Elon Musk’s SpaceX has been in recent headlines with a recent launch of a spy satellite. In fact, SpaceX is better at well managed and scripted messaging than it is at actually launching cargo into space in a timely and successful fashion. Always the public relations maestro, Musk announced that he plans to reuse every major component of the rocket by 2018. One of the themes SpaceX has carefully crafted is that it represents the future of “free-market” space flight.
The problem with this public relations hype is that it bears little resemblance to reality. Whether it is SpaceX or Musk’s electric car company, Tesla, the business model is based on lining up billions in taxpayer-provided subsidies and obtaining exclusive regulatory benefits and exceptions. Then, they engage in slick marketing to convince everyone how free-market and innovative they are.
Tesla survives on the back of hefty subsidies paid for by hard-working Americans just barely getting by so that a select few can drive flashy, expensive electric sports cars. These subsidies were originally scheduled to expire later this year, and Tesla is lobbying hard to make sure that taxpayers continue to pay $7,500 per car or more to fund their business model. Tesla even tried to force taxpayers to pay for charging stations that would primarily benefit their business. That is not what Musk’s high priced image managers will tell you, but it’s the truth.
SpaceX is even worse — its business model isn’t to invest its money developing competing space products that meet the same safety and reliability standards as the rest of the industry. Instead, its business model is to get billions in taxpayer money and push, bend, and demand regulatory special favors. Then, it produces a rocket that is more known for failed launches, long delays, and consistently missed deadlines. Again, slick PR makes up for those deficiencies.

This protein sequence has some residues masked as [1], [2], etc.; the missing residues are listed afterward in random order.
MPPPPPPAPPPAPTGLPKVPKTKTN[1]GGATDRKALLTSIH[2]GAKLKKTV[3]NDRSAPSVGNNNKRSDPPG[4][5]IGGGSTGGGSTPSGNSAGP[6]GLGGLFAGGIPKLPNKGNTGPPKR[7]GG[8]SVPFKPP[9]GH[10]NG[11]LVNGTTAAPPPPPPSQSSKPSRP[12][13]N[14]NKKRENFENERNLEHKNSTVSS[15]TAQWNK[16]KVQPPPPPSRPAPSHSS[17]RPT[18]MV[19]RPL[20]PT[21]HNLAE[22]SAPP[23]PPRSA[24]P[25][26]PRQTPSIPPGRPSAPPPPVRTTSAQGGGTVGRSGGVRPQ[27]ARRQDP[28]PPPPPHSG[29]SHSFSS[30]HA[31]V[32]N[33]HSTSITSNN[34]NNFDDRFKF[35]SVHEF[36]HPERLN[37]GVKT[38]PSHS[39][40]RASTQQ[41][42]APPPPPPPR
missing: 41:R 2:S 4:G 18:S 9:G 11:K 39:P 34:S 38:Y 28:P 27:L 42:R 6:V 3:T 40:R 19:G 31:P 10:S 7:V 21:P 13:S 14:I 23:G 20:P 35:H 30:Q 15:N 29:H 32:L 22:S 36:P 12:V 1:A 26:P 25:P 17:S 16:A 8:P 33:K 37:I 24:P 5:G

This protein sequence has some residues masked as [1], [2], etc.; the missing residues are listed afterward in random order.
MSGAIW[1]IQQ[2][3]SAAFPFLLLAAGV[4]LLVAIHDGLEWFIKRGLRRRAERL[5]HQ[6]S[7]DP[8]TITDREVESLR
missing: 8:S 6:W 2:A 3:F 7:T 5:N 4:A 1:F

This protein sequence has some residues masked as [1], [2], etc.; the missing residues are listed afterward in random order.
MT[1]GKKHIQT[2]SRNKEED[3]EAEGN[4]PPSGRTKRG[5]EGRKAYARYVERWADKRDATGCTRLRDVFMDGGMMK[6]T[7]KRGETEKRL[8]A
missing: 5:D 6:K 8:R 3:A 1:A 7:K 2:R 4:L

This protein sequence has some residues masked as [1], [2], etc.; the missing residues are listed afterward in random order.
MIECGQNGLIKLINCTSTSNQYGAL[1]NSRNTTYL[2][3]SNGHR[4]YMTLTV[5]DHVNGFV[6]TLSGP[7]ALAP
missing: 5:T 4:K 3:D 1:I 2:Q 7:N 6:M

SpaceX provides a limited space lift capability with a spotty record at a “bargain” price — but that comes with significant downsides and costs. SpaceX has lost two payloads worth hundreds of millions of dollars — some of which are taxpayer dollars — in just the past two years. The reason is poor design and a corporate culture of cutting corners and demanding that government accept the results. To place that failure record in context, United Launch Alliance, a traditional American space launch venture and SpaceX’s main competitor, has never lost a payload in 118 launches since the joint venture was founded in 2006. To make matters worse, SpaceX’s design failures and launch setbacks have created a backlog of missions that are nearly 36 months late. In 2016, only two of its launches were on time. Were the free market actually at work here, buyers of space-lift capability would be abandoning SpaceX in droves.
One of the reasons the Space Shuttle was abandoned was the expense of operating it. But SpaceX is more expensive than Space Shuttle and doesn’t come close to meeting its performance records. For SpaceX to match even one shuttle flight to the International Space Station, it would have to launch more than eight rockets. Yet, SpaceX’s average launch rate is less than four launches per year since they began flying their current Falcon 9 in 2010. Thus, it could take SpaceX more than two years to deliver as much cargo as a single shuttle flight.
The Space Shuttle could always fly at least three missions a year at a cost of $2.5 billion a year. To equal that capability, SpaceX would need to launch 25 flights a year — a current impossibility. But even if we ignore that unpleasant fact and simply take current costs per flight, it would cost more than twice as much for SpaceX to match the Space Shuttle’s lift capability. Keep in mind that the Space Shuttle was developed in the 1970s.
So SpaceX isn’t the forward-looking, high-tech, free-market space launch company that Mr. Musk’s careful image managers would have you believe. To the extent they have achieved success, it has been more on the backs of their lobbyists and image managers than on their scientists. Make no mistake, the American taxpayer is funding and enabling their business model.
With the new administration promising to bring a more business-oriented approach to government, let’s hope the cronyism business model employed by SpaceX is left on the ash heap of history. We need a rigorous competition to reignite our space program. But the power of the federal government and the money of the American taxpayer should not be putting its heavy hand on the scales of justice to tilt the competition. Rather than favoring those whose high-priced lobbyists specialize in gaming the system and whose expensive image managers present a fake facade of market-driven innovation, let’s focus on reliable, cost-effective, and truly innovative space technology.